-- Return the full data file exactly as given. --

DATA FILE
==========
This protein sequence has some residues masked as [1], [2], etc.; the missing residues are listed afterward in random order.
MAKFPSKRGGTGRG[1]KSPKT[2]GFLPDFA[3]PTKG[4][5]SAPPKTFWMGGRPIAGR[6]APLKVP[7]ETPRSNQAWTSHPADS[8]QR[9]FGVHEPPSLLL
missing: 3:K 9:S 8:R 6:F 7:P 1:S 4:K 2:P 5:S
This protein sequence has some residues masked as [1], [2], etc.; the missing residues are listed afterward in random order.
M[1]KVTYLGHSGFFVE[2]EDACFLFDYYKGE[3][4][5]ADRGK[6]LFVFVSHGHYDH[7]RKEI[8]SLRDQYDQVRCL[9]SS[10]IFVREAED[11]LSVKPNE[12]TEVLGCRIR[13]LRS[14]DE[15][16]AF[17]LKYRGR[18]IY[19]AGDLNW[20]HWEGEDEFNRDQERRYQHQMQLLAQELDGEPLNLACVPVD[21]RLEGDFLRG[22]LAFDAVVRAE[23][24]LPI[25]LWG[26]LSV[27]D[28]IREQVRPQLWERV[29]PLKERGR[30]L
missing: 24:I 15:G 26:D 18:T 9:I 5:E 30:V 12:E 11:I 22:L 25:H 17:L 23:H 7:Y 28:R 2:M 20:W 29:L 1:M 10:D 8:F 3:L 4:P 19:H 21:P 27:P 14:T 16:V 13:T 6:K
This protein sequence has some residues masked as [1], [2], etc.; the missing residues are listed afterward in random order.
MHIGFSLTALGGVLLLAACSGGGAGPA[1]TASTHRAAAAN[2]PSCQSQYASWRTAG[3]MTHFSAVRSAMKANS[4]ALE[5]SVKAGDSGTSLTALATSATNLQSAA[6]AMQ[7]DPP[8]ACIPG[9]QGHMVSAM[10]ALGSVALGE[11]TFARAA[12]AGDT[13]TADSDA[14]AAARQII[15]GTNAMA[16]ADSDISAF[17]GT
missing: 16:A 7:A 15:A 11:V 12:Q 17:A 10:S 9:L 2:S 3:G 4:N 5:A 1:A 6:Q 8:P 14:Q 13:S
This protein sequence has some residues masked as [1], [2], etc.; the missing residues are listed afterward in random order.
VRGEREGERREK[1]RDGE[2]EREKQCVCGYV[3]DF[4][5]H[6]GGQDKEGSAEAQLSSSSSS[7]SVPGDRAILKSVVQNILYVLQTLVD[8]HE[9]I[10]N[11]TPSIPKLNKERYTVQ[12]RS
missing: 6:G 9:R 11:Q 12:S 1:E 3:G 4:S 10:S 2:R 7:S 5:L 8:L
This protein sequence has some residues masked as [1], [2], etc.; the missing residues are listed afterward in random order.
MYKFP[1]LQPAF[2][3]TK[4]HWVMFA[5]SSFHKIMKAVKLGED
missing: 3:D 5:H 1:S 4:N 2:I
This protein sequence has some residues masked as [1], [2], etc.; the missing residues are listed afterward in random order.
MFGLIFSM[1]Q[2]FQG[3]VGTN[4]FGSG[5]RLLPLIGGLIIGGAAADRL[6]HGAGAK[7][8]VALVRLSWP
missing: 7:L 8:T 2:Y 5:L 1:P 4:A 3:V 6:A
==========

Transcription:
This protein sequence has some residues masked as [1], [2], etc.; the missing residues are listed afterward in random order.
MAKFPSKRGGTGRG[1]KSPKT[2]GFLPDFA[3]PTKG[4][5]SAPPKTFWMGGRPIAGR[6]APLKVP[7]ETPRSNQAWTSHPADS[8]QR[9]FGVHEPPSLLL
missing: 3:K 9:S 8:R 6:F 7:P 1:S 4:K 2:P 5:S
This protein sequence has some residues masked as [1], [2], etc.; the missing residues are listed afterward in random order.
M[1]KVTYLGHSGFFVE[2]EDACFLFDYYKGE[3][4][5]ADRGK[6]LFVFVSHGHYDH[7]RKEI[8]SLRDQYDQVRCL[9]SS[10]IFVREAED[11]LSVKPNE[12]TEVLGCRIR[13]LRS[14]DE[15][16]AF[17]LKYRGR[18]IY[19]AGDLNW[20]HWEGEDEFNRDQERRYQHQMQLLAQELDGEPLNLACVPVD[21]RLEGDFLRG[22]LAFDAVVRAE[23][24]LPI[25]LWG[26]LSV[27]D[28]IREQVRPQLWERV[29]PLKERGR[30]L
missing: 24:I 15:G 26:D 18:T 9:I 5:E 30:V 12:E 11:I 22:L 25:H 17:L 23:H 7:Y 28:R 2:M 20:W 29:L 1:M 10:D 8:F 3:L 4:P 19:H 21:P 27:P 14:T 16:V 13:T 6:K
This protein sequence has some residues masked as [1], [2], etc.; the missing residues are listed afterward in random order.
MHIGFSLTALGGVLLLAACSGGGAGPA[1]TASTHRAAAAN[2]PSCQSQYASWRTAG[3]MTHFSAVRSAMKANS[4]ALE[5]SVKAGDSGTSLTALATSATNLQSAA[6]AMQ[7]DPP[8]ACIPG[9]QGHMVSAM[10]ALGSVALGE[11]TFARAA[12]AGDT[13]TADSDA[14]AAARQII[15]GTNAMA[16]ADSDISAF[17]GT
missing: 16:A 7:A 15:A 11:V 12:Q 17:A 10:S 9:L 2:S 3:G 4:N 5:A 1:A 6:Q 8:P 14:Q 13:S
This protein sequence has some residues masked as [1], [2], etc.; the missing residues are listed afterward in random order.
VRGEREGERREK[1]RDGE[2]EREKQCVCGYV[3]DF[4][5]H[6]GGQDKEGSAEAQLSSSSSS[7]SVPGDRAILKSVVQNILYVLQTLVD[8]HE[9]I[10]N[11]TPSIPKLNKERYTVQ[12]RS
missing: 6:G 9:R 11:Q 12:S 1:E 3:G 4:S 10:S 2:R 7:S 5:L 8:L
This protein sequence has some residues masked as [1], [2], etc.; the missing residues are listed afterward in random order.
MYKFP[1]LQPAF[2][3]TK[4]HWVMFA[5]SSFHKIMKAVKLGED
missing: 3:D 5:H 1:S 4:N 2:I
This protein sequence has some residues masked as [1], [2], etc.; the missing residues are listed afterward in random order.
MFGLIFSM[1]Q[2]FQG[3]VGTN[4]FGSG[5]RLLPLIGGLIIGGAAADRL[6]HGAGAK[7][8]VALVRLSWP
missing: 7:L 8:T 2:Y 5:L 1:P 4:A 3:V 6:A